2. Lifestyle


If your dog lives in an environment where access to ticks is minimized then the risk of exposure to Lyme disease is minimized.  Dogs living primarily indoors lifestyles with minimal contact with grass, fields, forests, marshes, swamps, etc. are less likely to be bitten by any tick, much less the Deer tick.
If your dog has frequent access to the outdoors and areas where the tick lifestyle is supported then the risk of being exposed to Lyme disease is greater and vaccination may be considered.

3. Overall Health Status


Although most vaccinations available for our canine companions are generally safe, a single immunization could cause mild to severe health problems called vaccine-associated adverse events (VAAE). Mild examples of VAAE include lethargy, decrease appetite, soreness, and others. Severe examples of VAAE include anaphylaxis (allergic reaction), immune-mediated disease (IMHA, IMPA, IMT, etc.), and worsening of underlying ailments that are already present in the body.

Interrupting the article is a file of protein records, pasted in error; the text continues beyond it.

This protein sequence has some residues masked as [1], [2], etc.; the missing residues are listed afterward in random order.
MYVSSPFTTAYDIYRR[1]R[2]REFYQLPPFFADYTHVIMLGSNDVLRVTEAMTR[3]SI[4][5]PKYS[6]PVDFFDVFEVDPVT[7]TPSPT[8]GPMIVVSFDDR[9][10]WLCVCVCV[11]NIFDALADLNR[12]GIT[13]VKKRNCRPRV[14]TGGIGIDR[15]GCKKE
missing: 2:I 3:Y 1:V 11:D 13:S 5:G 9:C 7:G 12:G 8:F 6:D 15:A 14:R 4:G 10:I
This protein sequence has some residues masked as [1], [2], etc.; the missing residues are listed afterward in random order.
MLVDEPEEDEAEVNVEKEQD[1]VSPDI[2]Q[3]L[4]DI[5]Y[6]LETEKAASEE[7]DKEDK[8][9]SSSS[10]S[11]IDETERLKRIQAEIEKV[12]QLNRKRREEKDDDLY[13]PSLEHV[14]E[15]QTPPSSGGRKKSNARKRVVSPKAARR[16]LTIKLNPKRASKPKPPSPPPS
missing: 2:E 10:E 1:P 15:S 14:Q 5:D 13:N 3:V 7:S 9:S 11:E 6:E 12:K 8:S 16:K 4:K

Lyme disease is the vaccine most-associated with VAAE.

If your pooch currently has any significant health concerns then providing a vaccine (or more than one during a single appointment) at that time is not the appropriate plan, as doing so could increase the likelihood of VAAE.   Additionally, if your dog is taking immunosuppressive therapy to control immune-mediated diseases, cancer, or other ailments then providing a vaccination may not induce a protective level of immunity or could have detrimental health effects.

4. Potential for Unreliable and Short-Lived Protective Immunity


Lyme disease vaccination is considered a Non-Core vaccination (instead of a Core vaccination, like Rabies) as the vaccine may not convey a protective level of immunity, may not protect your dog for very long (booster vaccinations are recommended every 6-12 months), and although Borrelia bacteria are zoonotic (meaning it can pass from one species to another) it will not pass to owners from contact with their canine companion; it requires the tick vector to transmit it from among hosts/species.

5. Relatively Straightforward Treatment


If your pooch develops Lyme disease there’s a high success rate in resolving clinical signs when the diagnosis is made and an appropriate course of antibiotic therapy (Doxycycline, etc.) is undertaken.
Additionally, diagnosis of the disease and the cost of treatment are relatively inexpensive.

 —Dr. Patrick Mahaney
     Dr. Patrick on Facebook and Twitter 

Related articles:
Five Signs of Lyme Disease in Dogs
Lyme Disease: The Tragic Effects on Our Pets and Us